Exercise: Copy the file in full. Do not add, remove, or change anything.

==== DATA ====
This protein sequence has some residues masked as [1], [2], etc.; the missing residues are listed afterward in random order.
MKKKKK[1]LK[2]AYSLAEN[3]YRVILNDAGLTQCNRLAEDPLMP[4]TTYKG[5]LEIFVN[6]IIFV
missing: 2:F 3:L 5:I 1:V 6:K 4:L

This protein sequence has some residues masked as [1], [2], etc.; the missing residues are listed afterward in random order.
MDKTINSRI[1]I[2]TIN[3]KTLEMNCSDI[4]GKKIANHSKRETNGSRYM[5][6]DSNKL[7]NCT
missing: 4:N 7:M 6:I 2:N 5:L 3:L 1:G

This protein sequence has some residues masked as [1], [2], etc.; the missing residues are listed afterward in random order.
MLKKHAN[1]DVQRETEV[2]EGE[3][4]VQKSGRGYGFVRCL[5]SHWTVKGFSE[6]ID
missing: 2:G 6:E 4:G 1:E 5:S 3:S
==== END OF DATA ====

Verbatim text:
This protein sequence has some residues masked as [1], [2], etc.; the missing residues are listed afterward in random order.
MKKKKK[1]LK[2]AYSLAEN[3]YRVILNDAGLTQCNRLAEDPLMP[4]TTYKG[5]LEIFVN[6]IIFV
missing: 2:F 3:L 5:I 1:V 6:K 4:L

This protein sequence has some residues masked as [1], [2], etc.; the missing residues are listed afterward in random order.
MDKTINSRI[1]I[2]TIN[3]KTLEMNCSDI[4]GKKIANHSKRETNGSRYM[5][6]DSNKL[7]NCT
missing: 4:N 7:M 6:I 2:N 5:L 3:L 1:G

This protein sequence has some residues masked as [1], [2], etc.; the missing residues are listed afterward in random order.
MLKKHAN[1]DVQRETEV[2]EGE[3][4]VQKSGRGYGFVRCL[5]SHWTVKGFSE[6]ID
missing: 2:G 6:E 4:G 1:E 5:S 3:S